Volume 530, June 2011
|Number of page(s)||13|
|Section||Stellar structure and evolution|
|Published online||26 May 2011|
Spectral and photometric analysis of the eclipsing binary ϵ Aurigae prior to and during the 2009–2011 eclipse⋆,⋆⋆
1 Astronomical Institute of the Charles University, Faculty of Mathematics and Physics, V Holešovičkách 2, 180 00 Praha 8, Czech Republic
2 Eureka Scientific, Inc., 2452 Delmer Street, Suite 100, Oakland, CA 94602-3017, USA
3 Department of Astronomy & Physics, Saint Mary’s University, Halifax, NS B3H 3C3, Canada
4 Department of Physics and Astronomy, University of Denver, 2112 East Wesley Avenue, Denver, Colorado 80208, USA
5 Department of Physics and Astronomy, University of Victoria, PO Box 3055 STN CSC, Victoria, B.C., V8W 3P6, Canada
6 Hvar Observatory, Faculty of Geodesy, Kačićeva 26, 10000 Zagreb, Croatia
7 Astronomical Institute of the Academy of Sciences, 251 65 Ondřejov, Czech Republic
8 Hopkins Phoenix Observatory, 7812 West Clayton Drive, Phoenix, Arizona 85033, USA
9 Castanet Tolosan Observatory, 6 place Clémence Isaure, 31320 Castanet Tolosan, France
Received: 17 February 2011
Accepted: 5 April 2011
A series of 353 red electronic spectra (from three observatories, mostly from 6300 to 6700 )A obtained between 1994 and 2010, and of 171 UBV photometric observations (from two observatories) of the 2010 eclipse, were analyzed in an effort to better understand ϵ Aur, the well-known, but still enigmatic eclipsing binary with the longest known orbital period (~27 yrs). The main results follow. (1) We attempted to recover a spectrum of the companion by disentangling the observed spectra of the ϵ Aurbinary failed, but we were able to disentangle the spectrum of telluric lines and obtain a mean spectrum of the F-type primary star. The latter was then compared to a grid of synthetic spectra for a number of plausible values of Teff and log g, but a reasonably good match was not found. However, we conclude that the observed spectrum is that of a low gravity star. (2) We examined changes in the complex Hα line profiles over the past 16 years, with particular emphasis on the 2009–2011 eclipse period, by subtracting a mean out-of-eclipse Hα profile (appropriately shifted in radial velocity) from the observed spectra. We find that the dark disk around the unseen companion has an extended “atmosphere” that manifests itself via blueshifted and redshifted Hα “shell” absorptions seen projected against the F star. Significantly, the Hα shell line first appeared three years before first contact of the optical eclipse when the system was not far past maximum separation. (3) Analyses of radial velocities and central intensities of several strong, unblended spectral lines, as well as UBV photometry, demonstrated that these observables showed apparent multiperiodic variability during eclipse. The dominant period of 6621 was common to all the observables, but with different phase shifts between these variables. This result strongly supports our earlier suggestion that the photometric variability seen during eclipse is intrinsic to the F star, and therefore, the idea of a central brightening due to a hole in the disk should be abandoned. Although variability on similar timescales is also seen in the spectrum and in photometry out of eclipse, we were unable to find a coherent periodicity in these data. Nevertheless, theseresults appear to rule out regular stellar pulsations as the cause of this variability.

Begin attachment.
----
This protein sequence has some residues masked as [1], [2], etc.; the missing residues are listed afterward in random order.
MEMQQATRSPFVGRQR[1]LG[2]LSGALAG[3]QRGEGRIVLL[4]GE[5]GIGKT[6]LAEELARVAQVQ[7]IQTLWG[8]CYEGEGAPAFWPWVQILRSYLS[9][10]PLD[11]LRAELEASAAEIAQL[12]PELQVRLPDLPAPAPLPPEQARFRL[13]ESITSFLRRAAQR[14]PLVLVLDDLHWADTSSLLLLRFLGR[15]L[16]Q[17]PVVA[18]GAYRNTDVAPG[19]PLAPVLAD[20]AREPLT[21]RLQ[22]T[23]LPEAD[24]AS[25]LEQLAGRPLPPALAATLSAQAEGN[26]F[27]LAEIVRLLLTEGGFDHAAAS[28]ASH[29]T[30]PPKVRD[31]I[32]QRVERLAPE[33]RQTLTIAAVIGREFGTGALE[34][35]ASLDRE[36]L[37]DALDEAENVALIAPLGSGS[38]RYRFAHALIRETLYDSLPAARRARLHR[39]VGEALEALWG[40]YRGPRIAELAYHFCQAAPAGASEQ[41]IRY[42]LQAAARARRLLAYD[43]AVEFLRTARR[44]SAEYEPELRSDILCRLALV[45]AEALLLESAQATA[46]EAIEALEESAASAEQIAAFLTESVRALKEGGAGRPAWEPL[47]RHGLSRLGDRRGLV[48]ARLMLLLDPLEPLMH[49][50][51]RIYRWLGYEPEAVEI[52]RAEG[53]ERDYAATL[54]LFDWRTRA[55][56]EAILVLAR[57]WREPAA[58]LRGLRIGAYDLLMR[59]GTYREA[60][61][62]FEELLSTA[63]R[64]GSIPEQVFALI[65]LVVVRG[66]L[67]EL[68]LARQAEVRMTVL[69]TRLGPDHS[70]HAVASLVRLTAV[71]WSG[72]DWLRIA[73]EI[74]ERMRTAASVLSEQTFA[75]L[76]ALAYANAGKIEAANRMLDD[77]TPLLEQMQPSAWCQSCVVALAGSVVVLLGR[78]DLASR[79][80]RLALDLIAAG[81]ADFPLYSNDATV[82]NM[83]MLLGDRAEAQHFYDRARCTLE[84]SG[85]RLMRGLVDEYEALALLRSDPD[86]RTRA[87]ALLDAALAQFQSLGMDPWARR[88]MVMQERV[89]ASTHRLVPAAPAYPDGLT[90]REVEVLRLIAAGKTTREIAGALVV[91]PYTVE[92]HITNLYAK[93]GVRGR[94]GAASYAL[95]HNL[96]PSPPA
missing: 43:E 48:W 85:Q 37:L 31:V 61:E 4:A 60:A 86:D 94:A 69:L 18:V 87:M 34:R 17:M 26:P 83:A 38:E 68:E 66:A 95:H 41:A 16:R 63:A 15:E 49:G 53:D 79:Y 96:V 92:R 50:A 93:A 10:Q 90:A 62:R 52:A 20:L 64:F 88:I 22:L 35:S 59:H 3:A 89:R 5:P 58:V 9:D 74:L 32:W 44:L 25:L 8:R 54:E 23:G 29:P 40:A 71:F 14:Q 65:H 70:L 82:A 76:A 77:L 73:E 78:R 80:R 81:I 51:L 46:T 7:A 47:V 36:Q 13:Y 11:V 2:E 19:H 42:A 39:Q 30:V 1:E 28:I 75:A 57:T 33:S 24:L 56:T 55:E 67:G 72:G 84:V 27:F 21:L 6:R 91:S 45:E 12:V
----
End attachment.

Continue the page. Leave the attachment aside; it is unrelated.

Key words: stars: variables: general / binaries : eclipsing / stars: individual:ϵAurigae
Based on spectra obtained at the Dominion Astrophysical Observatory, Ondřejov Observatory and Castanet-Tolosan Observatory and on UBV photometry gathered at the Hvar Observatory and Hopkins Phoenix Observatory.
Tables 1 and 2 are only available at the CDS via anonymous ftp to cdarc.u-strasbg.fr (126.96.36.199) or via http://cdsarc.u-strasbg.fr/viz-bin/qcat?J/A+A/530/A146
© ESO, 2011
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